Mechanics Lien Rights During Bankruptcy

When Bankruptcies are filed construction Creditors are often faced with difficult decisions about money they are owed and how to protect their rights.  The use of mechanics liens even when a Bankruptcy exists, or immediately prior to a Bankruptcy can be substantial to Creditors.


First, if a Supplier or Sub-contractor can show that the priority of their Lien relates back to a date prior to the filing of a bankruptcy, then a lien can still be filed even though a bankruptcy petition is on file with bankruptcy court and the automatic stay is in place.  The justification for filing a mechanics lien post-petition, that the lien relates back to and takes priority over the trustees lien against the assets of the estate.  Additionally, under Utah Law, the deadline for foreclosing a Mechanics Lien is tolled while the bankruptcy is in place.  And once the Bankruptcy is completed, then the 180 day deadline for foreclosing the lien will begin to run again.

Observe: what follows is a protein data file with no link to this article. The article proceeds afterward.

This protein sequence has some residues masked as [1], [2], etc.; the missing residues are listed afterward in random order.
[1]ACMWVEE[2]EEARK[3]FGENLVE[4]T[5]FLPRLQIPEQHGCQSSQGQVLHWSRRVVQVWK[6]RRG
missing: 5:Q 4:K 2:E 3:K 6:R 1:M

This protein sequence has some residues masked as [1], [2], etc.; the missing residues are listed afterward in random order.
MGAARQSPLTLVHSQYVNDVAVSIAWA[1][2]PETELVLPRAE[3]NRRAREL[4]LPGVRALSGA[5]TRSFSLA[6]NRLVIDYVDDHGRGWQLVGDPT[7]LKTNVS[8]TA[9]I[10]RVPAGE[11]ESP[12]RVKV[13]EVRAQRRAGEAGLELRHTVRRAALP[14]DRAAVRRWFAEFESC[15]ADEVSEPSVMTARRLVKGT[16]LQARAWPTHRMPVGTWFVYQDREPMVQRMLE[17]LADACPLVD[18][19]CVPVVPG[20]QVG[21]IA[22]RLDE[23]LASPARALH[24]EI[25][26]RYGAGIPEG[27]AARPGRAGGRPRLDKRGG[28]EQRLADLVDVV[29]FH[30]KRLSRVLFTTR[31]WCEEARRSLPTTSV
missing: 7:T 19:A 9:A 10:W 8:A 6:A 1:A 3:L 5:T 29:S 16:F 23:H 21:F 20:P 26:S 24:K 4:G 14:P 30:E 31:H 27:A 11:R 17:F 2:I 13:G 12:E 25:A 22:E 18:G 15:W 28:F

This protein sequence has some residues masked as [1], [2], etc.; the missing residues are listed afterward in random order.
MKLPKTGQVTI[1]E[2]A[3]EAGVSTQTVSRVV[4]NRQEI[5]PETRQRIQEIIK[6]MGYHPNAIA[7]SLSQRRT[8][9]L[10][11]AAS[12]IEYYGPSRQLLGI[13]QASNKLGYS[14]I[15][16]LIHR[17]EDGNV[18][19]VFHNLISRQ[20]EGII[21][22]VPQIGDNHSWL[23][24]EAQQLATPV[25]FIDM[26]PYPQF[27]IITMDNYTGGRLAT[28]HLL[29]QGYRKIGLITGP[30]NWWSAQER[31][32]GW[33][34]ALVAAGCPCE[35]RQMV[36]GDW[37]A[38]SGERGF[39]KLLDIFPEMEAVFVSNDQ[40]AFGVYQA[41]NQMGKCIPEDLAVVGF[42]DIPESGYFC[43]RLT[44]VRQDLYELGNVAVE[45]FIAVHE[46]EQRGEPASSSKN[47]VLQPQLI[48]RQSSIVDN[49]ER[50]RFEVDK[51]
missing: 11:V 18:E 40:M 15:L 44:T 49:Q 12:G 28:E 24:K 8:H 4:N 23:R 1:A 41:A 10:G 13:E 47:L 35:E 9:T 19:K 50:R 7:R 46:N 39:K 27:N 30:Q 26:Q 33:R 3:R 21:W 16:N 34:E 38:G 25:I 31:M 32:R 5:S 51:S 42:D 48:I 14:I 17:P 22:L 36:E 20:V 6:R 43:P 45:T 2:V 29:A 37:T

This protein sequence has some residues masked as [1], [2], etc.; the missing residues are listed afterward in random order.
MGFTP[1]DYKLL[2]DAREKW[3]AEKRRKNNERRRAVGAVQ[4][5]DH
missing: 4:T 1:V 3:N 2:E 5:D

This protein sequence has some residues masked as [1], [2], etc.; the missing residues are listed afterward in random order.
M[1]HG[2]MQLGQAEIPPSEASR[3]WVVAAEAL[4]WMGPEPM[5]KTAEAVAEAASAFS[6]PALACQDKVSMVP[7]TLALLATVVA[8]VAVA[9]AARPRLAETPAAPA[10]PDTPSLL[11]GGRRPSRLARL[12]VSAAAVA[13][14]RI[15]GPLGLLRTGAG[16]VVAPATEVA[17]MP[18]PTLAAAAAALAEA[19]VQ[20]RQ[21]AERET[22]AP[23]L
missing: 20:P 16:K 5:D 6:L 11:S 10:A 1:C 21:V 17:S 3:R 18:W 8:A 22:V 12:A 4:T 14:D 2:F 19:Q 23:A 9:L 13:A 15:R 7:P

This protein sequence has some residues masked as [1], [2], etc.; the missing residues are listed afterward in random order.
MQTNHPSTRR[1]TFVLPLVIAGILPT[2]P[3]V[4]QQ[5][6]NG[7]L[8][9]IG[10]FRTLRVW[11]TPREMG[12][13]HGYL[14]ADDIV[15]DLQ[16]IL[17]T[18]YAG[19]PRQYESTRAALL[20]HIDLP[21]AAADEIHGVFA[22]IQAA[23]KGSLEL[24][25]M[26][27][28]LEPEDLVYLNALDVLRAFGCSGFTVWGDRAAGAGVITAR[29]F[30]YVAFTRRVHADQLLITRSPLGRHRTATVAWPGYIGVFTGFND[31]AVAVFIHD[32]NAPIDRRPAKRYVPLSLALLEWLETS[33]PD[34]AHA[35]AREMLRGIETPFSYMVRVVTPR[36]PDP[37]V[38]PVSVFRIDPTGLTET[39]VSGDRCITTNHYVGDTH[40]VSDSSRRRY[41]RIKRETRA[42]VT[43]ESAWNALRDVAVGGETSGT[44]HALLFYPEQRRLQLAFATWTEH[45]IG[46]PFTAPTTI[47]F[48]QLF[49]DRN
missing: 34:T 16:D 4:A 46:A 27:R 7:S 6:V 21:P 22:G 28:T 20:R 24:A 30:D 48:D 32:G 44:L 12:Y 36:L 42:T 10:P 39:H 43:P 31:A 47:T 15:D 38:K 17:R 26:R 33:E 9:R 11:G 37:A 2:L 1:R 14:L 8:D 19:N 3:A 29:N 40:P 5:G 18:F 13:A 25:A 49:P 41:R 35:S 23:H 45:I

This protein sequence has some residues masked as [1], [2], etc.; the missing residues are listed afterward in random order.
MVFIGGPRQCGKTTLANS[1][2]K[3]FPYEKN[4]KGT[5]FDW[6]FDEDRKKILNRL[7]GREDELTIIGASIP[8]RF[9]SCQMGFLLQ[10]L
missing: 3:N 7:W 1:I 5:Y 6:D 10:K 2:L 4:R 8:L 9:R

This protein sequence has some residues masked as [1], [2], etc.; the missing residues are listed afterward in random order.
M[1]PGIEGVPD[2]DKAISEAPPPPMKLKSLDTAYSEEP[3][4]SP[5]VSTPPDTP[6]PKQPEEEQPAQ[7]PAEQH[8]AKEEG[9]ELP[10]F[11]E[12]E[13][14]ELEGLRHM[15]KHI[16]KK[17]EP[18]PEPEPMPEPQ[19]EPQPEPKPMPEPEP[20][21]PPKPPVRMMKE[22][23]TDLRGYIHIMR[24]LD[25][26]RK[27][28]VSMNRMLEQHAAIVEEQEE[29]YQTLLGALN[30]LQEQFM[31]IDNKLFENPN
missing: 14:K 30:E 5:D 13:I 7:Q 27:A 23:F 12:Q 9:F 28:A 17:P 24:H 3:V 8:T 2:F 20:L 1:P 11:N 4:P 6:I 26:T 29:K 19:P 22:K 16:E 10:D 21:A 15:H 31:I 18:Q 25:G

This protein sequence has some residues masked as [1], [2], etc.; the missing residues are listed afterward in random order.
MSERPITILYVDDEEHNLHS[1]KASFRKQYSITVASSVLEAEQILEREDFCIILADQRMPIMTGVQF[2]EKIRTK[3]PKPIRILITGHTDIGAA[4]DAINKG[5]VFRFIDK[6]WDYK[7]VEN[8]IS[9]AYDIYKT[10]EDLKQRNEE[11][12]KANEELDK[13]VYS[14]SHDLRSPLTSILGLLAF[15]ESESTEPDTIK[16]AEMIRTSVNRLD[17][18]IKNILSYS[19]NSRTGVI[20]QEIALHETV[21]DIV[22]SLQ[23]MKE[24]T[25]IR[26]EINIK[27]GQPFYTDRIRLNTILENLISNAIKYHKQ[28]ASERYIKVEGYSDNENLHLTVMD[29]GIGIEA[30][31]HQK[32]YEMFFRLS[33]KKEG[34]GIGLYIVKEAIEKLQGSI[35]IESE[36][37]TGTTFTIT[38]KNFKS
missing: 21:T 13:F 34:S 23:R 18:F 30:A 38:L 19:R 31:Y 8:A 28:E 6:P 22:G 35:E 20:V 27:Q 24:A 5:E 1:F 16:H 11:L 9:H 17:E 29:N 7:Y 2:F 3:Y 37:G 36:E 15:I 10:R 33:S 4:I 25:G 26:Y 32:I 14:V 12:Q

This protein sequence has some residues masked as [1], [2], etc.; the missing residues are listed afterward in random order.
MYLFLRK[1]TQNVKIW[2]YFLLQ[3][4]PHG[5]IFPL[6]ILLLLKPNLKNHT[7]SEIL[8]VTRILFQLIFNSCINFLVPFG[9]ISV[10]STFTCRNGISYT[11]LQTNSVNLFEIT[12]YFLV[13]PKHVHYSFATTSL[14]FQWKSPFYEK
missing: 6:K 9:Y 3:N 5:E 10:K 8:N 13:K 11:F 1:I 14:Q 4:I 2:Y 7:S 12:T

In addition to these Mechanics Lien protections, Suppliers and Sub-contractors may also be protected against preference claims by Trustees.  For example, if a Supplier or Sub-contractor receives payment during the 90 day preference period that person can avoid a preference claim from a Trustee if they can show that except for the payment, they would have been able to file a Mechanics Lien and that Lien would have put them in a fully secured position.  For example, if a supplier were to receive payment within the preference period, and then a Chapter 7 Trustee filed a Preference Claim, the Supplier would be able to keep the money and avoid the Preference if the Supplier could show that they had a Lien against assets of the estate, and that their Lien was of such a nature that the value of the Lien was fully secured by the value of the property.  Thus, if it was a first position Lien and there was enough value in the property to cover the total value of the Lien or if it was a second or third position Lien but the property was valuable enough that all of the prior Liens were covered, then the Supplier would be able to avoid the Preference action.  This rule was established recently in a Connecticut Bankruptcy case called: In re Johnson Memorial Hospital, Inc.


The upshot of this information is that if you find yourself in a situation where a Bankruptcy is filed but you have Lien rights, you may very well still be able to enjoy the protection of your Lien rights which can allow you to change your status from an Unsecured to a Secured Creditor.